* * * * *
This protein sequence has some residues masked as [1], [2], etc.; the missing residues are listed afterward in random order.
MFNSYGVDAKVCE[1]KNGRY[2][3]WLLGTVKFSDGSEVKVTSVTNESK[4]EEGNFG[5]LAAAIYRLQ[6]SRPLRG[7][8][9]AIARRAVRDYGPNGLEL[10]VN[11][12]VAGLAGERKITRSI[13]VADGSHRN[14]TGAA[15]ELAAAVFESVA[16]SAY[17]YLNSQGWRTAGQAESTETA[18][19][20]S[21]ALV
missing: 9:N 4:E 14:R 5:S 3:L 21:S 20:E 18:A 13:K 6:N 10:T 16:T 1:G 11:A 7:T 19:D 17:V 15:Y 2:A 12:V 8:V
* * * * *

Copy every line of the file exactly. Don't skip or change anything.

This protein sequence has some residues masked as [1], [2], etc.; the missing residues are listed afterward in random order.
MFNSYGVDAKVCE[1]KNGRY[2][3]WLLGTVKFSDGSEVKVTSVTNESK[4]EEGNFG[5]LAAAIYRLQ[6]SRPLRG[7][8][9]AIARRAVRDYGPNGLEL[10]VN[11][12]VAGLAGERKITRSI[13]VADGSHRN[14]TGAA[15]ELAAAVFESVA[16]SAY[17]YLNSQGWRTAGQAESTETA[18][19][20]S[21]ALV
missing: 9:N 4:E 14:R 5:S 3:L 21:S 20:E 18:A 13:K 6:N 10:T 16:T 1:G 11:A 7:T 19:D 17:V 15:Y 2:A 12:V 8:V